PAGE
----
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High depressive symptomatology among older community-dwelling Mexican Americans: the impact of immigration

TitleHigh depressive symptomatology among older community-dwelling Mexican Americans: the impact of immigration
Publication TypeJournal Article
Year of Publication2010
AuthorsGerst, K, Al-Ghatrif, M, Beard, HA, Samper-Ternent, R, Markides, KS
JournalAging Ment HealthAging Ment Health
Volume14
Pagination347-54
Date PublishedApr
ISBN Number1364-6915 (Electronic)<br/>1360-7863 (Linking)
Accession Number20425654
KeywordsAged, Aged, 80 and Over, Cross-Sectional Studies, Depression/epidemiology/ ethnology/psychology, Emigration and Immigration, Female, Humans, Male, Mexican Americans/ psychology, Mexico/ethnology, Risk, United States/epidemiology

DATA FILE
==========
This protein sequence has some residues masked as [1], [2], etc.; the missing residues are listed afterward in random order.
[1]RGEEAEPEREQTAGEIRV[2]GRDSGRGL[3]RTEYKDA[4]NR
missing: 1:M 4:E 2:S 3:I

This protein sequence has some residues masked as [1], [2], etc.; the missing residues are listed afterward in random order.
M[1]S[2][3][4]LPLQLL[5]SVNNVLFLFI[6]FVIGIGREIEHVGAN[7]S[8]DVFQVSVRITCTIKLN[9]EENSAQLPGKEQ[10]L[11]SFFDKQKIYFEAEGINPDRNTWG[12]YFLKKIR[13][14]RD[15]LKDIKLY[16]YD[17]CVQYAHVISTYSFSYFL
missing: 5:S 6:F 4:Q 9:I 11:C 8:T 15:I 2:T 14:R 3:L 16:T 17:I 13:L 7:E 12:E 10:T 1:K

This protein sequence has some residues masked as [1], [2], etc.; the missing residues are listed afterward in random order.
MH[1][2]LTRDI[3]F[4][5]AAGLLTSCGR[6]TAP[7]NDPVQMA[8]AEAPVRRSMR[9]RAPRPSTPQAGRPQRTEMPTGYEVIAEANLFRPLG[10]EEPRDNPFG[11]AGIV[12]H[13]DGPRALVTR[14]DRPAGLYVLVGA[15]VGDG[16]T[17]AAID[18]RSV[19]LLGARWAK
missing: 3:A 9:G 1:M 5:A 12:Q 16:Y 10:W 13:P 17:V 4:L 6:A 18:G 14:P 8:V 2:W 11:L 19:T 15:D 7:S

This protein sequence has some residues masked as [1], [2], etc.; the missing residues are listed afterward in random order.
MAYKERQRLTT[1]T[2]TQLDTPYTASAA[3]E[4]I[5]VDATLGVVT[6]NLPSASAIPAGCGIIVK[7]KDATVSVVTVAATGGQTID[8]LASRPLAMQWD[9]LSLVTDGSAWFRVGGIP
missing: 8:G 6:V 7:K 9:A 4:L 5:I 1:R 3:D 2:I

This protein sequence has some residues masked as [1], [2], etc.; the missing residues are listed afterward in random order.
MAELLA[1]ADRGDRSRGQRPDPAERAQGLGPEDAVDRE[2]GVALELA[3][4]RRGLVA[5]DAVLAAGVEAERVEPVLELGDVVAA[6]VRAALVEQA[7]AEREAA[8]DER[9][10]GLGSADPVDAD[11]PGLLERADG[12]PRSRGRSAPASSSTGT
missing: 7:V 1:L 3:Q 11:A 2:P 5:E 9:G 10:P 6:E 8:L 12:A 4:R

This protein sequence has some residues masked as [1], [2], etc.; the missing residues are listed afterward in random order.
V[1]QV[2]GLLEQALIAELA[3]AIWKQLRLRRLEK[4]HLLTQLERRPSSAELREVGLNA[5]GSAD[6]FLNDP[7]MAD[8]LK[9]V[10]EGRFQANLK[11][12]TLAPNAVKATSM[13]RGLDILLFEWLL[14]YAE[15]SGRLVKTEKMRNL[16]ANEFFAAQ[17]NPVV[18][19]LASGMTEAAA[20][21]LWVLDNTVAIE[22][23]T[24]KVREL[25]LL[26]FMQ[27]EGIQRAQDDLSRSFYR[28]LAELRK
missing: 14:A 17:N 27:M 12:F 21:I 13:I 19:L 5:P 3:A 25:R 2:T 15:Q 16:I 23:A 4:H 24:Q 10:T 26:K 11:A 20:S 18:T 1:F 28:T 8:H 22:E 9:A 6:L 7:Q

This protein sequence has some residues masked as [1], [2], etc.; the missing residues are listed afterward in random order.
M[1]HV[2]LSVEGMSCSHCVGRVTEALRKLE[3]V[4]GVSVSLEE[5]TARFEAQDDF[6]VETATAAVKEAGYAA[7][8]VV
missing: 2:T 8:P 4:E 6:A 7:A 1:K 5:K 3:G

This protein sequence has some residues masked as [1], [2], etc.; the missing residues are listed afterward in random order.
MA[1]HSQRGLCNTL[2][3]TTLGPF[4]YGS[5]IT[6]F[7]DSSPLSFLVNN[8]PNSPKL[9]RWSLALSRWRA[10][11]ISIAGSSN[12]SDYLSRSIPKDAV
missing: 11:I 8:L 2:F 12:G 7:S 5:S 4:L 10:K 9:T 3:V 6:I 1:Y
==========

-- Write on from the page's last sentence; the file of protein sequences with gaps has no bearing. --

AbstractOBJECTIVES: This analysis explores nativity differences in depressive symptoms among very old (75+) community-dwelling Mexican Americans. DESIGN: Cross-sectional analysis using the fifth wave (2004-2005) of the Hispanic Established Population for the Epidemiological Study of the Elderly (Hispanic EPESE). PARTICIPANTS: The sample consisted of 1699 non-institutionalized Mexican American men and women aged 75 years and above. Depressive symptoms were measured by the Center for Epidemiological Studies Depression Scale (CES-D). Logistic regression was used to predict high depressive symptoms (CES-D score 16 or higher) and multinomial logistic regression was used to predict sub-threshold, moderate, and high depressive symptoms. RESULTS: Results showed that elders born in Mexico had higher odds of more depressive symptoms compared to otherwise similar Mexican Americans born in the US. Age of arrival, gender, and other covariates did not modify that risk. CONCLUSION: The findings suggest that older Mexican American immigrants are at higher risk of depressive symptomatology compared to persons born in the US, which has significant implications for research, policy, and clinical practice.